The evidence shows that the lands of the appellants over which these power lines were to be erected were ordinary farming lands near Chino; that some parts thereof were badly sanded up from shifting sands; that the properties were used and would in all probability continue to be used for farming purposes; and that, except where the footings for respondent's towers were to be located, the lines to be constructed would be some 40 feet above the ground and would cause little or no interference with the use of the lands below them for normal farming operations. Four of the respective owners of the lands testified as to the value of the easement sought and the severance damage with respect to his particular land, the total amounts being, respectively, $23,220, $24,485, $22,967.50 and $68,672. The fifth owner did not testify in this regard. The appellants produced two expert witnesses and the respondent five. The highest and lowest figure given by each of these sets of expert witnesses and the verdict with respect to each of the five causes, are reproduced in table below.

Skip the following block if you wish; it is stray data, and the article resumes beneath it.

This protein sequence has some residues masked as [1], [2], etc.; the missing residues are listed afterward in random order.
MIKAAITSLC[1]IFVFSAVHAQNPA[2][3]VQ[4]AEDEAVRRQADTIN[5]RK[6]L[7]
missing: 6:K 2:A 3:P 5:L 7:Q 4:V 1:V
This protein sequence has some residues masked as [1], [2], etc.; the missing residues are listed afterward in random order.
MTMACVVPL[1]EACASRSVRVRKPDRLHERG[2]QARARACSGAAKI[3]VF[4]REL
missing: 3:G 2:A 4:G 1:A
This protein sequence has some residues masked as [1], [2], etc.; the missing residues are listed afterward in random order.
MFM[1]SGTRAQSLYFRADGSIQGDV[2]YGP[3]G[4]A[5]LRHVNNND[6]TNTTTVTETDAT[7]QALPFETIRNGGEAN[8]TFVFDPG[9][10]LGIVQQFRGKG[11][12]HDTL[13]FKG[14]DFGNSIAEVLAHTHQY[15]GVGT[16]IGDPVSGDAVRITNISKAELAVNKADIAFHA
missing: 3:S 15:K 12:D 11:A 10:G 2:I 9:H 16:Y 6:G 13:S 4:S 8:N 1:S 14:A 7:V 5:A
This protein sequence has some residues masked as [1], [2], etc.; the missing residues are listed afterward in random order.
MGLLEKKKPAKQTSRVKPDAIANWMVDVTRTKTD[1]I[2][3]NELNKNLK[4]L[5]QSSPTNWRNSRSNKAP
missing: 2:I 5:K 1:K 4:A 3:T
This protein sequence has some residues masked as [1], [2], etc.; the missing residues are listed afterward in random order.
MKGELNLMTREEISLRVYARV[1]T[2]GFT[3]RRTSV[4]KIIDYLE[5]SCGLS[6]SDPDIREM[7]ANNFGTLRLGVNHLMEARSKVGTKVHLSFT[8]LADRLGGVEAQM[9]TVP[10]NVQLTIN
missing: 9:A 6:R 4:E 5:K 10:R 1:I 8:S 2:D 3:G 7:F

Tabular Material Omitted

In spite of the well-known generosity of juries in actions of this nature, it is at once apparent that the jury was unwilling to go to the length of accepting the testimony of appellants' experts as to the amount of damage to these properties and, in short, that it did not believe that testimony. It would likewise appear that it did not believe the respondent's evidence in this connection. In any event, a well-defined duty rested upon the trial court in passing upon the motions for a new trial. [30 Cal. App. 2d 26]

In Fisher v. Zimmerman, 23 Cal. App. 2d 696 [73 PaCal.2d 1243], this court said: